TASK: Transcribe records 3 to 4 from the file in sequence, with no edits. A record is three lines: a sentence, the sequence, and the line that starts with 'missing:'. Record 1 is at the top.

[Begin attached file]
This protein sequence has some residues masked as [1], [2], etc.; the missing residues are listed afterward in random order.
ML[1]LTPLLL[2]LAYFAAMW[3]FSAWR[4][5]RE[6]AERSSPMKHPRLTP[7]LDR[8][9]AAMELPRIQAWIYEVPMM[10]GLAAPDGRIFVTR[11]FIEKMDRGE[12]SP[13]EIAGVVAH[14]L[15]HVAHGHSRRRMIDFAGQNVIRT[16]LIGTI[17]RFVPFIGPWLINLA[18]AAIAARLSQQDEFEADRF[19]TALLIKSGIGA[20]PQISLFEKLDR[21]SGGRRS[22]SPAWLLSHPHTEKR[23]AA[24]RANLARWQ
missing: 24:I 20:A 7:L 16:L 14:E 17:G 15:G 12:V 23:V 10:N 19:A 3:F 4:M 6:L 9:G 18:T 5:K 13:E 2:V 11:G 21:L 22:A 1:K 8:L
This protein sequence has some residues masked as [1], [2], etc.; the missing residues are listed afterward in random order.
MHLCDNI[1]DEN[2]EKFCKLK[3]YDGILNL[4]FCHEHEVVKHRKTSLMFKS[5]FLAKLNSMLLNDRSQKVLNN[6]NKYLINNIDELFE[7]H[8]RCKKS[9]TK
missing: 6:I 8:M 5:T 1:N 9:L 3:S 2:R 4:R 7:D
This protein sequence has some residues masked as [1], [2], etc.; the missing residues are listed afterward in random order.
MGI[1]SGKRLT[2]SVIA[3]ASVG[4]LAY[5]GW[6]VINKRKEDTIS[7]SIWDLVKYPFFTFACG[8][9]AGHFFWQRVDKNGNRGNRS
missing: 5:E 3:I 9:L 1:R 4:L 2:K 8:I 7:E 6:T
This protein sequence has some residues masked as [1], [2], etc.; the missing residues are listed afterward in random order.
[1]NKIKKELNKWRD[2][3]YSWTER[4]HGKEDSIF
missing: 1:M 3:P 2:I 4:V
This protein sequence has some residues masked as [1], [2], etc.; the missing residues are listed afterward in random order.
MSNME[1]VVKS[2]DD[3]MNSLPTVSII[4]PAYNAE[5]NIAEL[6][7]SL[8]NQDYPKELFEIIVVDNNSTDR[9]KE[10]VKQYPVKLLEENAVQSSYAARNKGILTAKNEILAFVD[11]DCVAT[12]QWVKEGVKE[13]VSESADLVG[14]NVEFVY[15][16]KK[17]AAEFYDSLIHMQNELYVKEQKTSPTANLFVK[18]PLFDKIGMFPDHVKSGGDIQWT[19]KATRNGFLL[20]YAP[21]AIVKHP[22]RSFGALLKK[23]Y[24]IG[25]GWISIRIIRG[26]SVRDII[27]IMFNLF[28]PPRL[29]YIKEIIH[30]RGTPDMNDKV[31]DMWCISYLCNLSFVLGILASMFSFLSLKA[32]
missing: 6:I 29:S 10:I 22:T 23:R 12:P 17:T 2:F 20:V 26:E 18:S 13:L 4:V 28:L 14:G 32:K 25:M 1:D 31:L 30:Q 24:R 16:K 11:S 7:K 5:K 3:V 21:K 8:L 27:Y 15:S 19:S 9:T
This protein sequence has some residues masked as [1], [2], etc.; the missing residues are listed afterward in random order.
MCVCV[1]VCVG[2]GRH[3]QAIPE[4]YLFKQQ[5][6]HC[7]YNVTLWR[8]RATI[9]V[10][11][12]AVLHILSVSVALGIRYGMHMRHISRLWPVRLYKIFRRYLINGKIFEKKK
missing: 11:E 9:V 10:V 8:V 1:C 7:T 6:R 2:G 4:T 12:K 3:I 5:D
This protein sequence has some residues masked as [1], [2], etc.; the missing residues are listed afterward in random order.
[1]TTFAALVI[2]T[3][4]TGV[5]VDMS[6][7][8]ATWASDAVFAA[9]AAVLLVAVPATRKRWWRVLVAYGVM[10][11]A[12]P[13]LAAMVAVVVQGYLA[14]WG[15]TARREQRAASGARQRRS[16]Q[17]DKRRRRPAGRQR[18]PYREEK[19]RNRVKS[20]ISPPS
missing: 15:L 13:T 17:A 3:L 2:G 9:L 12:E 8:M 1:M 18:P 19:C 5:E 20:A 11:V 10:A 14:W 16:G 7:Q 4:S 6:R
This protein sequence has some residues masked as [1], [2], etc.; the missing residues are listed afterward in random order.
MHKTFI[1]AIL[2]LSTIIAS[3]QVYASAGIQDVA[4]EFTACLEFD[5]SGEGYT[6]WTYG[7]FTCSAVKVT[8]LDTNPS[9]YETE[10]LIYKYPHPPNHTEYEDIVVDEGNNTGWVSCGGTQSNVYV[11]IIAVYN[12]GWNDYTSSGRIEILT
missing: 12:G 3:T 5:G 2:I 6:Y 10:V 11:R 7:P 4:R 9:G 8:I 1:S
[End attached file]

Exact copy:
This protein sequence has some residues masked as [1], [2], etc.; the missing residues are listed afterward in random order.
MGI[1]SGKRLT[2]SVIA[3]ASVG[4]LAY[5]GW[6]VINKRKEDTIS[7]SIWDLVKYPFFTFACG[8][9]AGHFFWQRVDKNGNRGNRS
missing: 5:E 3:I 9:L 1:R 4:L 2:K 8:I 7:E 6:T
This protein sequence has some residues masked as [1], [2], etc.; the missing residues are listed afterward in random order.
[1]NKIKKELNKWRD[2][3]YSWTER[4]HGKEDSIF
missing: 1:M 3:P 2:I 4:V